Why UK wont stand down in EU row – and could trigger Article 16 any day

Northern Ireland may become 'serious problem' warns Rogers

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The UK is seriously considering suspending parts of the Brexit deal for Northern Ireland as it finds itself in a tense standoff with the European Union. Members of the British Government have said triggering Article 16 has been a serious possibility since July and will be taken if progress with negotiations continues to be stalled. The drastic move would be a nuclear option for ongoing talks – but why exactly are the UK and EU in a standoff right now over the Northern Ireland Protocol?

Negotiations over Brexit have been tortuous with each side unwilling to back down from its demands.

Boris Johnson’s Government has maintained its commitment to a no-deal exit if the European Union continues to make unreasonable demands of the UK.

The PM is prepared to trigger Article 16 and change laws to ditch customs checks by the Northern Ireland Protocol before Christmas.

The move is designed to show the bloc how serious the UK is about altering the current trade agreement.

Britain’s Brexit negotiator Lord David First met with European Commission Vice President Maros Sefcovic on Friday in Brussels.

Coming from the meeting, he said advances towards new trading rules for Northern Ireland had been “limited”.

He suggested the drastic move to scrap the Protocol could help ease the passage of goods between Northern Ireland and the Republic of Ireland.

Lord Frost added this move would help avoid a hard border, adding the option was “very much on the table and had been since July”.

“Significant gaps” between the UK and EU demands remain according to Lord Frost, who also warned, “time is running out on these talks if we are to make progress”.

The Protocol was designed to prevent post-Brexit checks along the border between Northern Ireland (in the UK) and the Republic of Ireland (in the EU).

However, since the agreement came into force at the beginning of the year, it has been criticised and prompted fury from both the British and Brussels camps.

The UK claims it has significantly disrupted trade between Great Britain and Northern Ireland.

The bloc requires inspections on many goods when they arrive from non-EU countries, including milk and eggs, while some products including chilled meats are banned from entering at all.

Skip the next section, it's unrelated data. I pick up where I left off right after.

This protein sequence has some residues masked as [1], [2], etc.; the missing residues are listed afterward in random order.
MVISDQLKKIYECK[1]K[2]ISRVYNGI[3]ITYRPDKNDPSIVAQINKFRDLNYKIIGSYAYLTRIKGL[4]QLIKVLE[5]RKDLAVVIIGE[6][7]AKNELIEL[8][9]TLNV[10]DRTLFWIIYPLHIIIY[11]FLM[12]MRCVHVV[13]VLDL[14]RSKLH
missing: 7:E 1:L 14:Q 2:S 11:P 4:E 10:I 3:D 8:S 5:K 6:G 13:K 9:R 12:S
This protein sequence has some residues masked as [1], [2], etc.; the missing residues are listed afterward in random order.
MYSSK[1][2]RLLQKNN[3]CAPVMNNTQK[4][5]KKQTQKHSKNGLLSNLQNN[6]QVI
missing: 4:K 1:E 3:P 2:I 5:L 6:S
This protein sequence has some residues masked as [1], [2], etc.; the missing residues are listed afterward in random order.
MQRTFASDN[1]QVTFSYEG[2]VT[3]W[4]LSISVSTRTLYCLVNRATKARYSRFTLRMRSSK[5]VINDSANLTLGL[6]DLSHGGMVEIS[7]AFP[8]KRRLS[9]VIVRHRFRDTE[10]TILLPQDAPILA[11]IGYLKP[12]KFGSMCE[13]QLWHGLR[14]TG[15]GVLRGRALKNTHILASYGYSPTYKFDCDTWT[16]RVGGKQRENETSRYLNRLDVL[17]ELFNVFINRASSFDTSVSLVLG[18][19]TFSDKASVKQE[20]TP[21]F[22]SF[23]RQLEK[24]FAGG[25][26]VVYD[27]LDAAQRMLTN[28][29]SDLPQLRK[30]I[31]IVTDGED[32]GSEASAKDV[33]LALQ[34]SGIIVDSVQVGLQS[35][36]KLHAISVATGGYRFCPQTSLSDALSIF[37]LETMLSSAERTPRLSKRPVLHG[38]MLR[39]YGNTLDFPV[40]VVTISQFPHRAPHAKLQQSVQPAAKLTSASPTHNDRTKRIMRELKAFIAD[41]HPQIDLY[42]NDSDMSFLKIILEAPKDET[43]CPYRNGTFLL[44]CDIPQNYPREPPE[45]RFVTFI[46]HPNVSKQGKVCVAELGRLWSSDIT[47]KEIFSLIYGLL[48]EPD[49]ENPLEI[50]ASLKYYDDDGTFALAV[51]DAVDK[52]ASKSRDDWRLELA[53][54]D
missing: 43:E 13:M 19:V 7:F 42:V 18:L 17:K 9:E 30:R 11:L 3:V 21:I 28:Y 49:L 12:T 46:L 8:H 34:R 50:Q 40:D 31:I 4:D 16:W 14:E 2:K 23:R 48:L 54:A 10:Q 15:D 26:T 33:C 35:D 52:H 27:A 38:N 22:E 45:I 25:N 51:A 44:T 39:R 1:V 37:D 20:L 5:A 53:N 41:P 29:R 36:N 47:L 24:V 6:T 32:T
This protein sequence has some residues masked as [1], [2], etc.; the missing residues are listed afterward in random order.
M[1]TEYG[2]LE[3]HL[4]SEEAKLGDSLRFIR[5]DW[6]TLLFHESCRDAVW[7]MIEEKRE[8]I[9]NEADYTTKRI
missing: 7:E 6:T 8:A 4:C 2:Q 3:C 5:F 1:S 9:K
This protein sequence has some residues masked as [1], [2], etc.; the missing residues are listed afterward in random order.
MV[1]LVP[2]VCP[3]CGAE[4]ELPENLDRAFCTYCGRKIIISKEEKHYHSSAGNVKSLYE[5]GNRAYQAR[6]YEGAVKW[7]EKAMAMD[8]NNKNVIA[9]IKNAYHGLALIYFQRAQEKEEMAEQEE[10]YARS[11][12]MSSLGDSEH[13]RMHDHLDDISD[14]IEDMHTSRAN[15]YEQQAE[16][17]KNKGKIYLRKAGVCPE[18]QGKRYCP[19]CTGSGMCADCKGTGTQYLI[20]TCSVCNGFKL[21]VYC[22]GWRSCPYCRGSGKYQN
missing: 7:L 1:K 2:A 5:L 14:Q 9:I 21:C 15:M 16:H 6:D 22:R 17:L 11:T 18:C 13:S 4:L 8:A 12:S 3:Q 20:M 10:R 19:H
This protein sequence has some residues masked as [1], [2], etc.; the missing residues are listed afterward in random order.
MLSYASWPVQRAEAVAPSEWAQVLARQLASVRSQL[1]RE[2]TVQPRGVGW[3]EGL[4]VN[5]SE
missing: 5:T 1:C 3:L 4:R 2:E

Inspections take place at Northern Ireland ports and customs documents must be completed – demands which have prompted criticism they in effect represent a new border.

The full effect of the Protocol has been limited so far, due to grace periods representing suspension of checks in certain areas, which means delays and disruption may only get worse once these come into force.

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Article 16 is a sector on the Northern Ireland Protocol which outlines the process for taking unilateral “safeguard” measures if either the UK or Eu concludes the deal is leading to practical problems or causing diversion of trade.

The safeguards would generally amount to suspending parts of the deal.

The UK has maintained the threshold for triggering Article 16 has already been reached as a result of trade tensions caused by the Protocol.

If it were enacted, the two sides would immediately enter into consultations to discuss the British proposals.

These cannot come into effect for a month, except under “exceptional circumstances” where the UK argues immediate action is needed.

Article 16 says any action taken must be limited to what is “strictly necessary in order to remedy the situation”.

What factors do the UK and EU disagree on?

The two sides did agree to a reduction in the paperwork needed at the border in mid-October.

However, the European Court of Justice is in place as an overseer which is a point of contention.

London wants to remove the body from this role, claiming the Luxembourg court’s influence amounts to an unjustified infringement of UK sovereignty.

The Government also wants to remove the role of the Commission in how it oversees how the Protocol works.

From the EU’s perspective, the UK has not engaged significantly enough in proposals put forward by the bloc according to Mr Sefcovic.

He said the EU had “spared no effort” when creating its package to cut back customs-related red tape and remove 80 percent of sanitary checks on animal products.

Mr Sefcovic said: “This was a big move by us but until today we have seen no movement at all from the UK side,” he said.

“I find this disappointing and, once again, I urge the UK government to engage with us sincerely.

“From this perspective, I see next week as an important one. We should focus all efforts on reaching a solution as soon as possible. Our aim should be to establish stability and predictability for Northern Ireland.”

The UK Government also says the Protocol represented a huge compromise from Britain and has accused the EU of applying it too rigidly.

Lord Frost’s proposals suggest changes to remove customs checks and rely on businesses, to be honest about what they are doing.

He proposed a new system in which goods would be able to circulate freely in Northern Ireland if they conform to either EU or UK regulations.

Currently, they have to meet EU standards.

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